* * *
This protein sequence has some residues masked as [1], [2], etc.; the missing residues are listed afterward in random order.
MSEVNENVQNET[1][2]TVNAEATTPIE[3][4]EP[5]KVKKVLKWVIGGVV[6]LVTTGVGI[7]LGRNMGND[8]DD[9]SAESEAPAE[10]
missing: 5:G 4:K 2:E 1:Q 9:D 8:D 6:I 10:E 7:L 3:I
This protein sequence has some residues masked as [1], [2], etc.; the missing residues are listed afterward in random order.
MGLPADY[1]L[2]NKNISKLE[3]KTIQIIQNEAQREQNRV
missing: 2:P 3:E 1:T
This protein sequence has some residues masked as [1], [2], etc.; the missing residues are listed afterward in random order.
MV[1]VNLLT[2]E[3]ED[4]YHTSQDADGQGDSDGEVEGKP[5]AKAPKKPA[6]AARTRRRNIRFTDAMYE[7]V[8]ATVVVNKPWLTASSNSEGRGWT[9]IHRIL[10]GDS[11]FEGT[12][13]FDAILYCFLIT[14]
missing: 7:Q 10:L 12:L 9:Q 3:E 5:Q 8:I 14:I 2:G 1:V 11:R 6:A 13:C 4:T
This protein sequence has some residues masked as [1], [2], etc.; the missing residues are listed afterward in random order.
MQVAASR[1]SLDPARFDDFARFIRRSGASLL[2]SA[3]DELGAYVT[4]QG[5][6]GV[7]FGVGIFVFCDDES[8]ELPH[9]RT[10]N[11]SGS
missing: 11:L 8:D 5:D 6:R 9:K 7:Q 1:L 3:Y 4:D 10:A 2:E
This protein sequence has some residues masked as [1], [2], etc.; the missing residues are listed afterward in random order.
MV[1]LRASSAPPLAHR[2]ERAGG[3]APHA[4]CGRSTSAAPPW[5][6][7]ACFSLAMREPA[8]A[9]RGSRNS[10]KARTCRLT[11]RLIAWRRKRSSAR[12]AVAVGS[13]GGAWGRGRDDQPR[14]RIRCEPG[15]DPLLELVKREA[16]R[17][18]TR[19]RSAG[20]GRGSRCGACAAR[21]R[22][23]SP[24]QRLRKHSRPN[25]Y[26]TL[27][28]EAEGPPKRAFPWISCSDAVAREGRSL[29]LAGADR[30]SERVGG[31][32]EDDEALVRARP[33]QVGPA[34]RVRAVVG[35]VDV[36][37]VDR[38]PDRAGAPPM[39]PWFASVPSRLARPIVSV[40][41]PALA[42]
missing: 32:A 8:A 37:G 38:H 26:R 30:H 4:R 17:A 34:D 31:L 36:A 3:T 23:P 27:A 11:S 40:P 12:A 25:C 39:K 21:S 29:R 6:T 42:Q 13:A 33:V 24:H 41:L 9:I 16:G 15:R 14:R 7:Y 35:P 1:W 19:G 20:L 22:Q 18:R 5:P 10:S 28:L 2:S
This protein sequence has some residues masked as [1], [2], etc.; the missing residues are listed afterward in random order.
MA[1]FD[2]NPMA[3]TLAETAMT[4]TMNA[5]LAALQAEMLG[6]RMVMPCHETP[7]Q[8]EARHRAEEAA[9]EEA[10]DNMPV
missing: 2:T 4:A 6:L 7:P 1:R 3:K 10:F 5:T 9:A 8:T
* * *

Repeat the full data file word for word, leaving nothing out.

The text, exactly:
This protein sequence has some residues masked as [1], [2], etc.; the missing residues are listed afterward in random order.
MSEVNENVQNET[1][2]TVNAEATTPIE[3][4]EP[5]KVKKVLKWVIGGVV[6]LVTTGVGI[7]LGRNMGND[8]DD[9]SAESEAPAE[10]
missing: 5:G 4:K 2:E 1:Q 9:D 8:D 6:I 10:E 7:L 3:I
This protein sequence has some residues masked as [1], [2], etc.; the missing residues are listed afterward in random order.
MGLPADY[1]L[2]NKNISKLE[3]KTIQIIQNEAQREQNRV
missing: 2:P 3:E 1:T
This protein sequence has some residues masked as [1], [2], etc.; the missing residues are listed afterward in random order.
MV[1]VNLLT[2]E[3]ED[4]YHTSQDADGQGDSDGEVEGKP[5]AKAPKKPA[6]AARTRRRNIRFTDAMYE[7]V[8]ATVVVNKPWLTASSNSEGRGWT[9]IHRIL[10]GDS[11]FEGT[12][13]FDAILYCFLIT[14]
missing: 7:Q 10:L 12:L 9:Q 3:E 5:Q 8:I 14:I 2:G 1:V 11:R 6:A 13:C 4:T
This protein sequence has some residues masked as [1], [2], etc.; the missing residues are listed afterward in random order.
MQVAASR[1]SLDPARFDDFARFIRRSGASLL[2]SA[3]DELGAYVT[4]QG[5][6]GV[7]FGVGIFVFCDDES[8]ELPH[9]RT[10]N[11]SGS
missing: 11:L 8:D 5:D 6:R 9:K 7:Q 1:L 3:Y 4:D 10:A 2:E
This protein sequence has some residues masked as [1], [2], etc.; the missing residues are listed afterward in random order.
MV[1]LRASSAPPLAHR[2]ERAGG[3]APHA[4]CGRSTSAAPPW[5][6][7]ACFSLAMREPA[8]A[9]RGSRNS[10]KARTCRLT[11]RLIAWRRKRSSAR[12]AVAVGS[13]GGAWGRGRDDQPR[14]RIRCEPG[15]DPLLELVKREA[16]R[17][18]TR[19]RSAG[20]GRGSRCGACAAR[21]R[22][23]SP[24]QRLRKHSRPN[25]Y[26]TL[27][28]EAEGPPKRAFPWISCSDAVAREGRSL[29]LAGADR[30]SERVGG[31][32]EDDEALVRARP[33]QVGPA[34]RVRAVVG[35]VDV[36][37]VDR[38]PDRAGAPPM[39]PWFASVPSRLARPIVSV[40][41]PALA[42]
missing: 32:A 8:A 37:G 38:H 26:R 30:H 4:R 17:A 34:D 31:L 36:A 3:T 23:P 27:A 11:S 40:P 12:A 25:C 39:K 21:S 29:R 6:T 42:Q 13:A 33:V 24:H 41:L 9:I 16:G 15:R 14:R 7:Y 35:P 1:W 19:G 20:L 22:Q 18:R 5:P 10:S 28:L 2:S
This protein sequence has some residues masked as [1], [2], etc.; the missing residues are listed afterward in random order.
MA[1]FD[2]NPMA[3]TLAETAMT[4]TMNA[5]LAALQAEMLG[6]RMVMPCHETP[7]Q[8]EARHRAEEAA[9]EEA[10]DNMPV
missing: 2:T 4:A 6:L 7:P 1:R 3:K 10:F 5:T 9:A 8:T